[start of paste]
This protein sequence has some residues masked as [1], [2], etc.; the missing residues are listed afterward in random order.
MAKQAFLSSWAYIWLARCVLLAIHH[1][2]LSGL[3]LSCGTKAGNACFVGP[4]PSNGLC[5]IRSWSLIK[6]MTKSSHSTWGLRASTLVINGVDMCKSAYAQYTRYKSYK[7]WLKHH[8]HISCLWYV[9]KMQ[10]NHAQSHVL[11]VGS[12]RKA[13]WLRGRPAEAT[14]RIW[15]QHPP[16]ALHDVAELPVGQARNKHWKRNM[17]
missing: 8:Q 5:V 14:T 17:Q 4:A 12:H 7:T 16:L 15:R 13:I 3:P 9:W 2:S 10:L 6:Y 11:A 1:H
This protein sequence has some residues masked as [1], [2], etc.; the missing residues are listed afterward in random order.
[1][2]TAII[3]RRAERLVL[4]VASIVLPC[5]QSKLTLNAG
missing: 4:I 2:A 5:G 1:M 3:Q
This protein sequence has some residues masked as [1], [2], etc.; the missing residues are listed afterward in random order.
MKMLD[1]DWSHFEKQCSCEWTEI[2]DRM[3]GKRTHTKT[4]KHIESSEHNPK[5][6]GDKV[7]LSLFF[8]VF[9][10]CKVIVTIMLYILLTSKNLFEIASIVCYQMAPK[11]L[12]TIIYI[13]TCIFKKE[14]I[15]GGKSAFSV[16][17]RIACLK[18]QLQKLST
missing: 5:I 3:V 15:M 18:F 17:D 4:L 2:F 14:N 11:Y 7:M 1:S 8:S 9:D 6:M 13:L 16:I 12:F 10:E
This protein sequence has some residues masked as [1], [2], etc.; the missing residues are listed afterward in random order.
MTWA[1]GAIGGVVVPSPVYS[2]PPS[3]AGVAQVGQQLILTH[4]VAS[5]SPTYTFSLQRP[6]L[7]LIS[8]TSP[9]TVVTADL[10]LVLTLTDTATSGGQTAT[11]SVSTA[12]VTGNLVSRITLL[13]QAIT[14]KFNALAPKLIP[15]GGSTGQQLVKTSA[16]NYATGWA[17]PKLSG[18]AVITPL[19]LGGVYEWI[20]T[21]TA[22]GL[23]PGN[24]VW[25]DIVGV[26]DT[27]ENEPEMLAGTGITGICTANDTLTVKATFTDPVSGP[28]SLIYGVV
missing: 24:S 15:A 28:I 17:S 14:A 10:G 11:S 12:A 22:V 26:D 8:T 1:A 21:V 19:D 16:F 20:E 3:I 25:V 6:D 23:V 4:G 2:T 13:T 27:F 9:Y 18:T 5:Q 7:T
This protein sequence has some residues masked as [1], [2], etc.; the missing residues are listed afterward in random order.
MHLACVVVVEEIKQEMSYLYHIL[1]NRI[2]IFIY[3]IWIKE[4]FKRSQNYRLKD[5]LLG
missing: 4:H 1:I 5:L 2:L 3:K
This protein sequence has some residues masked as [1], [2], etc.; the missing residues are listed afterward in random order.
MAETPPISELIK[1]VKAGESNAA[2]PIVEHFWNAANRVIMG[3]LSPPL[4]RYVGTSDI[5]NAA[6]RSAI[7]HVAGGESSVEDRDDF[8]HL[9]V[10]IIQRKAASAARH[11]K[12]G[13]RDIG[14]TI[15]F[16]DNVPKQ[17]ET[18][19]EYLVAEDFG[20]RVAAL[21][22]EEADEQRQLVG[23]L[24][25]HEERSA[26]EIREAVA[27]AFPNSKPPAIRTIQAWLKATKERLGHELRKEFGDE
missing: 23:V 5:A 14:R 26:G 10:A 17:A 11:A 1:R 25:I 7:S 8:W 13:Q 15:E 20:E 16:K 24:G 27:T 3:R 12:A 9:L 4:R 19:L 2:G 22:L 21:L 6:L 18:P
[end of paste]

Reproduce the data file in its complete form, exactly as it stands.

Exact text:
This protein sequence has some residues masked as [1], [2], etc.; the missing residues are listed afterward in random order.
MAKQAFLSSWAYIWLARCVLLAIHH[1][2]LSGL[3]LSCGTKAGNACFVGP[4]PSNGLC[5]IRSWSLIK[6]MTKSSHSTWGLRASTLVINGVDMCKSAYAQYTRYKSYK[7]WLKHH[8]HISCLWYV[9]KMQ[10]NHAQSHVL[11]VGS[12]RKA[13]WLRGRPAEAT[14]RIW[15]QHPP[16]ALHDVAELPVGQARNKHWKRNM[17]
missing: 8:Q 5:V 14:T 17:Q 4:A 12:H 7:T 16:L 15:R 13:I 3:P 9:W 2:S 10:L 6:Y 11:A 1:H
This protein sequence has some residues masked as [1], [2], etc.; the missing residues are listed afterward in random order.
[1][2]TAII[3]RRAERLVL[4]VASIVLPC[5]QSKLTLNAG
missing: 4:I 2:A 5:G 1:M 3:Q
This protein sequence has some residues masked as [1], [2], etc.; the missing residues are listed afterward in random order.
MKMLD[1]DWSHFEKQCSCEWTEI[2]DRM[3]GKRTHTKT[4]KHIESSEHNPK[5][6]GDKV[7]LSLFF[8]VF[9][10]CKVIVTIMLYILLTSKNLFEIASIVCYQMAPK[11]L[12]TIIYI[13]TCIFKKE[14]I[15]GGKSAFSV[16][17]RIACLK[18]QLQKLST
missing: 5:I 3:V 15:M 18:F 17:D 4:L 2:F 14:N 11:Y 7:M 1:S 8:S 9:D 6:M 13:L 16:I 12:F 10:E
This protein sequence has some residues masked as [1], [2], etc.; the missing residues are listed afterward in random order.
MTWA[1]GAIGGVVVPSPVYS[2]PPS[3]AGVAQVGQQLILTH[4]VAS[5]SPTYTFSLQRP[6]L[7]LIS[8]TSP[9]TVVTADL[10]LVLTLTDTATSGGQTAT[11]SVSTA[12]VTGNLVSRITLL[13]QAIT[14]KFNALAPKLIP[15]GGSTGQQLVKTSA[16]NYATGWA[17]PKLSG[18]AVITPL[19]LGGVYEWI[20]T[21]TA[22]GL[23]PGN[24]VW[25]DIVGV[26]DT[27]ENEPEMLAGTGITGICTANDTLTVKATFTDPVSGP[28]SLIYGVV
missing: 24:S 15:A 28:I 17:S 14:A 10:G 11:S 12:A 22:V 26:D 8:T 1:A 21:V 19:D 16:F 20:E 3:I 25:V 6:D 23:V 4:G 2:T 13:T 27:F 9:Y 18:T 5:Q 7:T
This protein sequence has some residues masked as [1], [2], etc.; the missing residues are listed afterward in random order.
MHLACVVVVEEIKQEMSYLYHIL[1]NRI[2]IFIY[3]IWIKE[4]FKRSQNYRLKD[5]LLG
missing: 4:H 1:I 5:L 2:L 3:K
This protein sequence has some residues masked as [1], [2], etc.; the missing residues are listed afterward in random order.
MAETPPISELIK[1]VKAGESNAA[2]PIVEHFWNAANRVIMG[3]LSPPL[4]RYVGTSDI[5]NAA[6]RSAI[7]HVAGGESSVEDRDDF[8]HL[9]V[10]IIQRKAASAARH[11]K[12]G[13]RDIG[14]TI[15]F[16]DNVPKQ[17]ET[18][19]EYLVAEDFG[20]RVAAL[21][22]EEADEQRQLVG[23]L[24][25]HEERSA[26]EIREAVA[27]AFPNSKPPAIRTIQAWLKATKERLGHELRKEFGDE
missing: 23:V 5:A 14:R 26:G 10:A 17:A 11:A 1:R 25:I 7:S 8:W 13:Q 15:E 20:E 16:K 24:G 27:T 3:R 12:A 9:L 4:R 19:L 2:G 22:L 21:L 6:L 18:P